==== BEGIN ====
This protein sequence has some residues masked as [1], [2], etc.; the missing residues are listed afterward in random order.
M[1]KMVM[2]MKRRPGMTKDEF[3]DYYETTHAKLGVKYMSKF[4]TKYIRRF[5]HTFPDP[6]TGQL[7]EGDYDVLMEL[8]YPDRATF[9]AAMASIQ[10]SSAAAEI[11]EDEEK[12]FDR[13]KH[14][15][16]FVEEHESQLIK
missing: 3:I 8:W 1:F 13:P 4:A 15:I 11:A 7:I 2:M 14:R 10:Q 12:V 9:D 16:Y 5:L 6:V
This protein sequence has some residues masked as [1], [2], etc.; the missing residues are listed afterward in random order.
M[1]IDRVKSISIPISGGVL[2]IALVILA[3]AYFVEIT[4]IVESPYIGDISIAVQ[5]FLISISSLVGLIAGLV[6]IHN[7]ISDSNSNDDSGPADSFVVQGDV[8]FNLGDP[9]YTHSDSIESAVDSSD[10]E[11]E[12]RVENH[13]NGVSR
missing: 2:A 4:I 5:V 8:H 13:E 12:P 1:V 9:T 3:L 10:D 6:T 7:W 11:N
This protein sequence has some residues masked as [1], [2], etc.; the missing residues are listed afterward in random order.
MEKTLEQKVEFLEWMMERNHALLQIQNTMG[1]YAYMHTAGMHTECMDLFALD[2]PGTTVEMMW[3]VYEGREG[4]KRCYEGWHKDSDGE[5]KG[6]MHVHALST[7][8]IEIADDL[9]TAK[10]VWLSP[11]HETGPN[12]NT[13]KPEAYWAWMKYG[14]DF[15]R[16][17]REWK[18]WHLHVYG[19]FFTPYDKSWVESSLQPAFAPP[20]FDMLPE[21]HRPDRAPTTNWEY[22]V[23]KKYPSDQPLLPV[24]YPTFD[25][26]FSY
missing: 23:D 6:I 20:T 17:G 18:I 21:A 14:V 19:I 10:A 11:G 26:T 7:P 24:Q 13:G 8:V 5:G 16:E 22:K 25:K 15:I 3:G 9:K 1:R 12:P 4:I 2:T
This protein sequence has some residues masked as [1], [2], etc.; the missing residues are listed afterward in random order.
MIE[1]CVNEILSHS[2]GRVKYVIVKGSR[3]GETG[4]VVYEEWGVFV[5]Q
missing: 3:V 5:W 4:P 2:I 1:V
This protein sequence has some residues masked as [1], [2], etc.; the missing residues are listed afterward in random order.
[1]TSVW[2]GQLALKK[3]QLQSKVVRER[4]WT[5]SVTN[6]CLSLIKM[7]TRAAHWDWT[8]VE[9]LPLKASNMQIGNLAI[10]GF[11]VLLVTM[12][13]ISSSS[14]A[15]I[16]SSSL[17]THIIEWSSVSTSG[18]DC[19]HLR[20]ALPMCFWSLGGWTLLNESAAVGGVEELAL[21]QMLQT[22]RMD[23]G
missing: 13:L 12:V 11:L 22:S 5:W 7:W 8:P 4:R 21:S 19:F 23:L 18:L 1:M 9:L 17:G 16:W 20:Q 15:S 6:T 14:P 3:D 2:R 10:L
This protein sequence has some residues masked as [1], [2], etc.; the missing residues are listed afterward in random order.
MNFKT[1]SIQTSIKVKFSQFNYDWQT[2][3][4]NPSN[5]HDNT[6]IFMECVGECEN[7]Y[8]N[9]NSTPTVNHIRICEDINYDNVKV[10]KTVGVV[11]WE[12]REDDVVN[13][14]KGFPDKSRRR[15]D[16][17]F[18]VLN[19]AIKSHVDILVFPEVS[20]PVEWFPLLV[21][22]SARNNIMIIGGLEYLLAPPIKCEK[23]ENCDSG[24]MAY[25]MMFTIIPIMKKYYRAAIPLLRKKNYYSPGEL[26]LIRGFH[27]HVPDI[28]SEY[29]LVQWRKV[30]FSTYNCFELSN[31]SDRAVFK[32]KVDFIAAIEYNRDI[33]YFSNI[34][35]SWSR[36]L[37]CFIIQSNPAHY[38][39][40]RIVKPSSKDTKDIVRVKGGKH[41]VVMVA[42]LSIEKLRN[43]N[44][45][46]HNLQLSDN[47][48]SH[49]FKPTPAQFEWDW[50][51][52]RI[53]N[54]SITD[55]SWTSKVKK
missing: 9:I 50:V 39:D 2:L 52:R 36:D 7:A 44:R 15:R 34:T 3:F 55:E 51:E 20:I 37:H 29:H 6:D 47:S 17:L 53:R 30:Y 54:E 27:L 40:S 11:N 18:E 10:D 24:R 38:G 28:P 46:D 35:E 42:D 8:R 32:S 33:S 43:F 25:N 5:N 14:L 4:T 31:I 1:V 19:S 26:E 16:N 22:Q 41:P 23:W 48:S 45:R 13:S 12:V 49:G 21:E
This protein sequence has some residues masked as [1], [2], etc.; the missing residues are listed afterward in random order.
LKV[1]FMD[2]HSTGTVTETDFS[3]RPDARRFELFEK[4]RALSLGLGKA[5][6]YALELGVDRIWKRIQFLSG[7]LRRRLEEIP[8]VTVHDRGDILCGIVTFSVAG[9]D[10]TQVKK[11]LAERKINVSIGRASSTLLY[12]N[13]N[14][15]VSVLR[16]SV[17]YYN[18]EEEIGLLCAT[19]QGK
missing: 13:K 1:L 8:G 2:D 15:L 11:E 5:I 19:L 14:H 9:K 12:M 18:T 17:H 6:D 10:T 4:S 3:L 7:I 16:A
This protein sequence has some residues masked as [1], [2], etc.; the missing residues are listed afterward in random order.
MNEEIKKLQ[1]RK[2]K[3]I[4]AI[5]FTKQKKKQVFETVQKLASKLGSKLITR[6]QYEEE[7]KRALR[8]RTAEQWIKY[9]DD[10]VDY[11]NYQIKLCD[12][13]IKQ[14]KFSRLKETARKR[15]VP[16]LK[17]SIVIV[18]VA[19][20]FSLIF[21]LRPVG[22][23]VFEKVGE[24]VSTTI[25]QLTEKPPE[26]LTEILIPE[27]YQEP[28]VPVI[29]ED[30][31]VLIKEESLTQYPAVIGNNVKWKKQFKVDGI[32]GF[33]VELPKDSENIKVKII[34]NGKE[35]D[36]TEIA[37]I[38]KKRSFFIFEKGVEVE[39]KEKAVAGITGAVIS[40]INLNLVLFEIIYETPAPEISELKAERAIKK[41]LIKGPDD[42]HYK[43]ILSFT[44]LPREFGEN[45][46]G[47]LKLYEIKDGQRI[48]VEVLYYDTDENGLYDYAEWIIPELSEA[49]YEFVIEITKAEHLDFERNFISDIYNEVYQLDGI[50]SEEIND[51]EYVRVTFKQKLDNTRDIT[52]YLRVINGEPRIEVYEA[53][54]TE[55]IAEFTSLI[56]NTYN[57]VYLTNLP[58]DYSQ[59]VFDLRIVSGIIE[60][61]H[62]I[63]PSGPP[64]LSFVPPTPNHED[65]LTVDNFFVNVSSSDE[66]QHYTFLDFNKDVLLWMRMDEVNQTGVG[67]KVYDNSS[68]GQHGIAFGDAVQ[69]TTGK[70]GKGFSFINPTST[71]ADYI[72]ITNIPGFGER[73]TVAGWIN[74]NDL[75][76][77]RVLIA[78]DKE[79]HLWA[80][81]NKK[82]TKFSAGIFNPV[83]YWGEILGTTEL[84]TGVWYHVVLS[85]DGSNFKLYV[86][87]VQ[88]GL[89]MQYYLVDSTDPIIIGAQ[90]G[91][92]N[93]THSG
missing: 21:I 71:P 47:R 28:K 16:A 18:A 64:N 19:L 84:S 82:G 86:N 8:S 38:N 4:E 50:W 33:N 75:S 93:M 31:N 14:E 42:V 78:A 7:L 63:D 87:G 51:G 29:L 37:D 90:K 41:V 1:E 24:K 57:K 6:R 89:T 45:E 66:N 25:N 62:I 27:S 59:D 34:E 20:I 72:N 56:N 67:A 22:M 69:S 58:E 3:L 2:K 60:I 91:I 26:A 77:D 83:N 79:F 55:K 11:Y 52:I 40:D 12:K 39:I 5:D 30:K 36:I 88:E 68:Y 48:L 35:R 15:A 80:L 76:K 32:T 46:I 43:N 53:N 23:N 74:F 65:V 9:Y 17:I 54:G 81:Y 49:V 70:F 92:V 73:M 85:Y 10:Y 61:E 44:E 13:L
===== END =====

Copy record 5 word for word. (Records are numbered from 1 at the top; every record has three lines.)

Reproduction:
This protein sequence has some residues masked as [1], [2], etc.; the missing residues are listed afterward in random order.
[1]TSVW[2]GQLALKK[3]QLQSKVVRER[4]WT[5]SVTN[6]CLSLIKM[7]TRAAHWDWT[8]VE[9]LPLKASNMQIGNLAI[10]GF[11]VLLVTM[12][13]ISSSS[14]A[15]I[16]SSSL[17]THIIEWSSVSTSG[18]DC[19]HLR[20]ALPMCFWSLGGWTLLNESAAVGGVEELAL[21]QMLQT[22]RMD[23]G
missing: 13:L 12:V 11:L 22:S 5:W 7:W 8:P 4:R 21:S 19:F 23:L 18:L 1:M 9:L 17:G 16:W 20:Q 15:S 6:T 14:P 3:D 2:R 10:L